The Grim Reaper is always around the corner, but it's his friend Madness that will test the limit of your adventurers' resolve. Character are constantly under stress while they explore the various ruins of your ramshackle estate, leading to diabolical quirks and afflictions. Maybe your stalwart crusader develops a selfish trait, forcing him to steal from the very party he's trying to protect. Your hellion could rise to the occasion, however, and find herself more resistant to stunning effects. God help you if your stress level reaches one hundred, though. You might be lucky enough to receive a bountiful boon for your continued engagement with the evils of the land, but it's more likely that your character's mind will finally snap and leave them a twisted shell of their former self. One courageous sojourn ended in complete disaster when my occultist turned abusive, flinging insults at the rest of the party and pushing their stress into dangerous territory.

Fortunately, you can always recover stress in the way most people do in the real world. While in town, you can drink your cares away at the tavern, seek religious fulfillment in the abbey, or perhaps engage in pleasures of the flesh to chase away the darkness inside. These "treatments" require a great deal of coin and take your party member out of the fight for a time, so a large roster of fighters is almost a requirement. You'll grow attached to certain party members, to be sure, but keep in mind that they are all, in the end, disposable tools in your arsenal against the damned. The town is more than just a respite for troubled warriors, as you can upgrade skills and gear using some of those recovered family heirlooms mentioned earlier.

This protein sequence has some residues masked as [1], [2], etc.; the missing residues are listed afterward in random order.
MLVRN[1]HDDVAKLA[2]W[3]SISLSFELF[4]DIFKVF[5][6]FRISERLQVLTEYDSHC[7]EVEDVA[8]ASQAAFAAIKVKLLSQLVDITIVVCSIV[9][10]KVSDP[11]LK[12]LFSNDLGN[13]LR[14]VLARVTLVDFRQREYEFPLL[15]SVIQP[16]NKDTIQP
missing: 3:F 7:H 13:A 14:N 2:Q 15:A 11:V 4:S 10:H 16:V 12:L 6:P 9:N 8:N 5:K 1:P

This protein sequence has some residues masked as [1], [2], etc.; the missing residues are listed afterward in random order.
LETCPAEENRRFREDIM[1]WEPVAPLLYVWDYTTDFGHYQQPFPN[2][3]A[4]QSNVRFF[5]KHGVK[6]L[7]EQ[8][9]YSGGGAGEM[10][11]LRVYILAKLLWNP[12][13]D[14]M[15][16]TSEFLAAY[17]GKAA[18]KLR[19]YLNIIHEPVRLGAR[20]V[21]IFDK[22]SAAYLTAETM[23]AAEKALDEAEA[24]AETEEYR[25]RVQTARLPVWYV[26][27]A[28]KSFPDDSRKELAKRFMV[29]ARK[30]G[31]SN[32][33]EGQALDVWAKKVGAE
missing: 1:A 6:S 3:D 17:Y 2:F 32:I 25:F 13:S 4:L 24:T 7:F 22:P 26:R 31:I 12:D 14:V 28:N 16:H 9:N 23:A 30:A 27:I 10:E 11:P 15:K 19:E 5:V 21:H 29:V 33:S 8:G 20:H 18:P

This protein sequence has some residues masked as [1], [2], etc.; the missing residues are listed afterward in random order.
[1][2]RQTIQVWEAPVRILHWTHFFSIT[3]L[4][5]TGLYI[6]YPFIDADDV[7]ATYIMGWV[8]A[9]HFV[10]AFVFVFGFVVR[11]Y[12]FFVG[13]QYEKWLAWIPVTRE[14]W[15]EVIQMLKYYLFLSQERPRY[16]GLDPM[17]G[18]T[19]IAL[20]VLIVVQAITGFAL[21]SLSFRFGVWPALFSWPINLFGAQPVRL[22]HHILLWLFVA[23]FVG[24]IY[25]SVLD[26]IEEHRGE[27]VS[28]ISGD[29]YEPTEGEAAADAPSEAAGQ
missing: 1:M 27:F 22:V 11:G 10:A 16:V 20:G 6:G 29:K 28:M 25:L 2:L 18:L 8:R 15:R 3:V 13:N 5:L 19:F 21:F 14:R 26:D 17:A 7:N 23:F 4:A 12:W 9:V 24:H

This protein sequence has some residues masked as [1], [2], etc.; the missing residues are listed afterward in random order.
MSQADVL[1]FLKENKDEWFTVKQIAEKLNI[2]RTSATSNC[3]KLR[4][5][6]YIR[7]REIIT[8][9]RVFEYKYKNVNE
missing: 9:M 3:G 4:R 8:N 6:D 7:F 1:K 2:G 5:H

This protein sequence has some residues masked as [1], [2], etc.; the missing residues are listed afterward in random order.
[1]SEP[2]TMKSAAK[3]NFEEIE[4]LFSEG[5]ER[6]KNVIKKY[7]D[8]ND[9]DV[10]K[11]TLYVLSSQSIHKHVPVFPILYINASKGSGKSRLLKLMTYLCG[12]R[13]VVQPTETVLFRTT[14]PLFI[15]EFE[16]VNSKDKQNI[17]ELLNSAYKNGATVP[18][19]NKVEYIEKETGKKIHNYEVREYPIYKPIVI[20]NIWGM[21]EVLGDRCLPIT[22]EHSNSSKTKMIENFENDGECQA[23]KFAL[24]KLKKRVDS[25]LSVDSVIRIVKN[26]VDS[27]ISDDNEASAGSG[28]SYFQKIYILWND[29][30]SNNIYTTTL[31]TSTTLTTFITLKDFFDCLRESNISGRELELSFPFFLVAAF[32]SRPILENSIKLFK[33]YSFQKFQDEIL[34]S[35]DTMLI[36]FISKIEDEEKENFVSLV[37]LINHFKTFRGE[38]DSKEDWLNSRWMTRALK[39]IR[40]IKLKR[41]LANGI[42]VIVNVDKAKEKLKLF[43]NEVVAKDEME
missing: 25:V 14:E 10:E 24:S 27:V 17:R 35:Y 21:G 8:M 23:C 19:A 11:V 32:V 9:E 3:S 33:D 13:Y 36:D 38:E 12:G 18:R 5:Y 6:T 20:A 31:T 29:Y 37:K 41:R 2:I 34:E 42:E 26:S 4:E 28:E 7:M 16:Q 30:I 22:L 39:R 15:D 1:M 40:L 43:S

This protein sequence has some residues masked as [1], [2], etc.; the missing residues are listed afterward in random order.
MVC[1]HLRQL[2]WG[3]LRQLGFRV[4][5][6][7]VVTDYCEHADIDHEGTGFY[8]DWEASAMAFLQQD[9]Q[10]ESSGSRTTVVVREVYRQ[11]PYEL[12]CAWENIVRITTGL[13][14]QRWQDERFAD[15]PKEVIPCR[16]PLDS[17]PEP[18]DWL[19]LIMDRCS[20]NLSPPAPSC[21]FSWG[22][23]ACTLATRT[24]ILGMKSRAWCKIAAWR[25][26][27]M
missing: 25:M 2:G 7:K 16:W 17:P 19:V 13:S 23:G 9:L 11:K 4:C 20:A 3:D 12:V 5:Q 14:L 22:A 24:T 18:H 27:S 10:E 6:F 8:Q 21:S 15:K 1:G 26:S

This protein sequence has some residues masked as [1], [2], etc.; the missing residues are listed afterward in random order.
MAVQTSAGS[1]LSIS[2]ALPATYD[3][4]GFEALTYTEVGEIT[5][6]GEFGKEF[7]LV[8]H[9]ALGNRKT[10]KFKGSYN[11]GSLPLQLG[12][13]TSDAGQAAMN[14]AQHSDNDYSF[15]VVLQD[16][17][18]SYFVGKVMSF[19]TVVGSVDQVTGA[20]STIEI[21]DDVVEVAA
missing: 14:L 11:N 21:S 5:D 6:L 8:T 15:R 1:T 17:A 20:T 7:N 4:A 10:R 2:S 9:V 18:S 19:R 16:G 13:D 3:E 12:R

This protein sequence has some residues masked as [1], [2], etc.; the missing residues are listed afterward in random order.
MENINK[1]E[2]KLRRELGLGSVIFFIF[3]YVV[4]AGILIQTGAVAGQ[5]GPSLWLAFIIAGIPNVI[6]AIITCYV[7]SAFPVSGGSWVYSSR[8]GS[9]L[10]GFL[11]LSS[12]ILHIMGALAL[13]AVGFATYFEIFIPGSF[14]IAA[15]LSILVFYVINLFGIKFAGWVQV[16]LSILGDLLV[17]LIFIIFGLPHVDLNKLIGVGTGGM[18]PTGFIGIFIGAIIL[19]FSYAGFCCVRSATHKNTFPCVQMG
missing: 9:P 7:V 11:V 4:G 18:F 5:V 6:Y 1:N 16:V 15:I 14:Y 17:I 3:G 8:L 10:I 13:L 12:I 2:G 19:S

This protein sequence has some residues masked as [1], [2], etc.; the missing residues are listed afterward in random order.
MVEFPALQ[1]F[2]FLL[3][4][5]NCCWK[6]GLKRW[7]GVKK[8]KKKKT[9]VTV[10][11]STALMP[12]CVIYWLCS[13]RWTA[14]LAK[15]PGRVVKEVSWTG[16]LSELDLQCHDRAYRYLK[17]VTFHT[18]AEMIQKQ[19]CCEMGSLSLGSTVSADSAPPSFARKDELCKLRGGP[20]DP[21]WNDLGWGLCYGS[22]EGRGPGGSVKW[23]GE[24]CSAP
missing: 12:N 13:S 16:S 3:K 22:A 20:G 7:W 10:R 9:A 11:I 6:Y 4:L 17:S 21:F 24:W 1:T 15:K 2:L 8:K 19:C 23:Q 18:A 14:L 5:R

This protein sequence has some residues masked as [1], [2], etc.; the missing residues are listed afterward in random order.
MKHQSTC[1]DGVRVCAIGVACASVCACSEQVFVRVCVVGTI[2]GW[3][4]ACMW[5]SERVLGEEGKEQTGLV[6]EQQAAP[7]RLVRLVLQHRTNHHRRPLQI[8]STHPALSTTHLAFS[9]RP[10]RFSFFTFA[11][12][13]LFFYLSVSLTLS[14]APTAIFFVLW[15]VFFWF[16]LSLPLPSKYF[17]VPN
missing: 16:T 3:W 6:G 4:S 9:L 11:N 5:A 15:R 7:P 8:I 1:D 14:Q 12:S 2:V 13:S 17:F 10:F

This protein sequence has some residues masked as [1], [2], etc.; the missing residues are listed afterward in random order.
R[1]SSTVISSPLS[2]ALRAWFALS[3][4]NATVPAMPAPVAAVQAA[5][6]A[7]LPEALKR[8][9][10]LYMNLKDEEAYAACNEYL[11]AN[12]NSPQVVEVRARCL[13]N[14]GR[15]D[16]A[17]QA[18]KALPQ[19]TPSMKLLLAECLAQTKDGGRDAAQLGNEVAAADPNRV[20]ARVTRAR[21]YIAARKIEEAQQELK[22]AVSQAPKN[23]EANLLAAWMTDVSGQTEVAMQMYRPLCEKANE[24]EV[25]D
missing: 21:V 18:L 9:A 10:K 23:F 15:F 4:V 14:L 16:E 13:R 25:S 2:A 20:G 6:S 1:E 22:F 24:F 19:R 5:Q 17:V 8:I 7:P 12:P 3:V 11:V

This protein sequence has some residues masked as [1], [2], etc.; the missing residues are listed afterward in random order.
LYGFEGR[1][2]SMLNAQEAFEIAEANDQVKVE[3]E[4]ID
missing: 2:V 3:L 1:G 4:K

Darkest Dungeon, even with an estimated six months left in development, feels remarkably polished, deep and, most of all, incredibly fun. It's just the right amount of stress, failure and triumph to demand your attention and keep you focused on the quest at hand. A perfectly-timed critical strike kept my party alive during a devastatingly tough encounter, while my first character named Robert fell because of a complete lack of judgment on my part. Balance is still a mercurial thing at this point. Stress can skyrocket with one or two bad moves, and some of the afflictions are so nasty that they can send your entire party into a downward spiral to the gates of hell almost too fast. It's my hope that things can be ironed out a bit before full release this summer, but also that Red Hook manages to pull it off without losing the teeth that make Darkest Dungeon so mean and engrossing. With a fantastic combat system, strong art direction (look at how awesome this things looks!) and a moody soundtrack, Darkest Dungeon seems like it's poised to take the hardcore gaming world by storm.